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Still Pitching

A Memoir

Foreword Review — Sept / Oct 2003

To pigeonhole this book as a “baseball memoir” is equivalent to calling Izaak Walton’s The Complete Angler a tract on fishing. Both books far exceed the subject matter indicated by their titles, though clearly the national obsession with-or national pastime of-both baseball and fly-fishing does indeed foster a similar fanaticism, one that borders more often than not on the spiritual. The author enters this territory early on:

I feel a catch-in-the-throat sensation-a sense of wonder and awe that still overwhelms me every time I visit a baseball stadium. It’s a signal that I’m about to cross a sanctified threshold and enter a world of gods and heroes, a universe where ordinary life falls away, where the stakes are high and the outcome is always in doubt.

The “gods and heroes” that Steinberg invokes include not only the greats who still loom larger than life in the culture’s collective imagination, but those who don’t-the other Babe, for example, George “Babe” Herman, “who had the ignominious distinction of winding up on third base with two other teammates.” And it’s with these outcasts, these “fellow pretenders” that Steinberg feels his greatest affinity, and discovers his most enduring metaphors for struggle and acceptance, for enacting that next “gritty (if improbable) comeback.”

It’s the ’50s in New York, and this wonderfully moving memoir is as deeply committed to place and family and growing up as it is to baseball and its perennial contention club of that systolic decade, the old Brooklyn Dodgers. It’s a memoir about community and friendships both Jewish and non-Jewish, about loyalty, but mostly-and with a prose style as convincing as the pop of a Sandy Koufax fastball in the catcher’s mitt-it mines that interior territory where the heart confronts its deepest fears and desires, and puts them all at risk, thus creating honest and enduring human tensions.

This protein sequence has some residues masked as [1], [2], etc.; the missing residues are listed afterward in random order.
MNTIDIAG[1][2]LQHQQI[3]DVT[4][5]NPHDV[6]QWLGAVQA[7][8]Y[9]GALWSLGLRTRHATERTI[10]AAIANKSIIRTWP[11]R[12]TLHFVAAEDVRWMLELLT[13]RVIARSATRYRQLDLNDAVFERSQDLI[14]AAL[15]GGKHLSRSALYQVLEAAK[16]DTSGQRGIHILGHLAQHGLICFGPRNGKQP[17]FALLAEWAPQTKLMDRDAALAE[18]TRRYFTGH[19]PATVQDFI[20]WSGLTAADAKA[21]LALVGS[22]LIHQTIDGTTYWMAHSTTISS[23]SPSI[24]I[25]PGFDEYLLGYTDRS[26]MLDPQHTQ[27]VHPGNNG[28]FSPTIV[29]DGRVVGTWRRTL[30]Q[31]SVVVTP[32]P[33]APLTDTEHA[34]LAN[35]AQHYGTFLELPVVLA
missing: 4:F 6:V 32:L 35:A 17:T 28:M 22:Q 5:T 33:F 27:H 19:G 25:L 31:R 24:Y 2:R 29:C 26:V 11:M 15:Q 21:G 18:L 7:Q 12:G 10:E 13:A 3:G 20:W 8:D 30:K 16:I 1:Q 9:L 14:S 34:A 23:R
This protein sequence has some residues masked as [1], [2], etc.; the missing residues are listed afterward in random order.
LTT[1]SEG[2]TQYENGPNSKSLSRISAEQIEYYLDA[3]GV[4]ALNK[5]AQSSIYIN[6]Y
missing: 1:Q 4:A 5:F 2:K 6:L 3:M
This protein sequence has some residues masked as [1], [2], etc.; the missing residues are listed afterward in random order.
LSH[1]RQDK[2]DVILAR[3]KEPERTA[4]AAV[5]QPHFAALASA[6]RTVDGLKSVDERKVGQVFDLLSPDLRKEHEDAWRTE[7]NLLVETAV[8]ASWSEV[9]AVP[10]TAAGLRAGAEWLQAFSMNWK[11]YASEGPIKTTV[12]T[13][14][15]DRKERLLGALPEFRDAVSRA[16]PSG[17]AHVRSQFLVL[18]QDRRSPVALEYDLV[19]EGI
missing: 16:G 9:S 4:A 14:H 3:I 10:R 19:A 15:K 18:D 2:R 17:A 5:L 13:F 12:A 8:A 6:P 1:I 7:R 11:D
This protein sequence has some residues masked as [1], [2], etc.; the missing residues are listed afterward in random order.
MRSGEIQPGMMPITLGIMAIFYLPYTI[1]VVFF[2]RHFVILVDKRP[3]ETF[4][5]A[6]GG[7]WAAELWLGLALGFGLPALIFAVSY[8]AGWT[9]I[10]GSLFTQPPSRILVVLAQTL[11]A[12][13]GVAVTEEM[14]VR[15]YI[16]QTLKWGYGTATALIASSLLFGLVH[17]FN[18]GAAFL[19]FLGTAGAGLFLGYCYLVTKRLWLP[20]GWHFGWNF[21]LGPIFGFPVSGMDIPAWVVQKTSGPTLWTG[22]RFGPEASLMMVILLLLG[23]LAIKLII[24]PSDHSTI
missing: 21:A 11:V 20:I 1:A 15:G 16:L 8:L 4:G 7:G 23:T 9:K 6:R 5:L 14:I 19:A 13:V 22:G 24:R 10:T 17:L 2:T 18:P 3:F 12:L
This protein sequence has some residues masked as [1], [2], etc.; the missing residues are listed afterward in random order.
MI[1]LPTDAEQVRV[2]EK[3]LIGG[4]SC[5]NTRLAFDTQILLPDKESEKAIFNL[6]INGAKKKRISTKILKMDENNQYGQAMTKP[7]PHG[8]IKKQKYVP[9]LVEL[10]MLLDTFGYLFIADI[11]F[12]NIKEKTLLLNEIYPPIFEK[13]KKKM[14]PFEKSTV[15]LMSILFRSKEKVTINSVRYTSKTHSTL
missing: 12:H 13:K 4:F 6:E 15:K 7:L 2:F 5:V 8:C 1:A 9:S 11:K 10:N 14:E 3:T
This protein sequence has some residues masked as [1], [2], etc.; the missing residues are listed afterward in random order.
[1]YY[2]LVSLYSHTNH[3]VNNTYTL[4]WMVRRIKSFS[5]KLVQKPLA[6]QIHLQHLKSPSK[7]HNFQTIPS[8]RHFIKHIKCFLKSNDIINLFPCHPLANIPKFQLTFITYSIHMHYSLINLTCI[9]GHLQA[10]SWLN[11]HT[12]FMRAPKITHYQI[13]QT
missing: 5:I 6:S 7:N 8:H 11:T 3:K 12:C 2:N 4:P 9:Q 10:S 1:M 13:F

The memoir answers not so much the Alice question of “Who am I?” but rather, “How do I shake this loser image?” The answer, of course, is by toughing it out, and by staying resilient even while being maligned and publicly embarrassed by verbally abusive egocentric coaches, and by being relegated yet again to water boy or stretcher bearer—“always the subordinate role.”

Still, even the worst of these coaches-in this case the unsavory, in-your-face Kerchman-finds redemption in this narrator’s field of dreams, his exacting and compassionate field of vision: “It was absolutely nuts, but my first impulse was to feel sorry for him.”

If it’s better to be loved than feared (that anti-Machiavellian edict to which the memoir’s young narrator subscribes wholeheartedly) it nonetheless leaves him vulnerable and continually suspicious about whether he has the grit to struggle on in the face of “last season’s failure,” whether it be at shortstop or on the pitching mound, or in the equally uncertain area of young love, or in that even shakier realm where the self’s worth and doubt collide unrelentingly. Right, the Dodgers all over again, those “sad-sack losers of the National League,” and it’s the narrator’s ability to measure his own private longings and disappointments against that larger construct that helps give the book such weight and dimension, such honestly earned depth and complexity.

If the narrator feels “chumped” more times than seems fair in his adolescent appraisal of the world, he’s equally capable of “unconsciously grieving the loss of [his] childhood,” and later acknowledging that loss in all its remembered glory. This smart book captures growing up in all its experiential immediacy, and then retells it with the perspective and wisdom of forty years, with that sharp-edged awareness of Marvell’s “time’s winged chariot hurrying near.”

This is a stunning debut memoir by a writer of the very first order, who is also the editor of the prestigious award-winning nonfiction journal Fourth Genre, and winner of The Missouri Review award for nonfiction. Still Pitching is a winner-it changes speeds, sinks and rises in ways that delight, nips the corners, keeps the reader just off-balance enough with its perfect blend of humor and seriousness, and its intimate knowledge of this game called baseball that both kids and grown men play and love, and then replay forever in memory.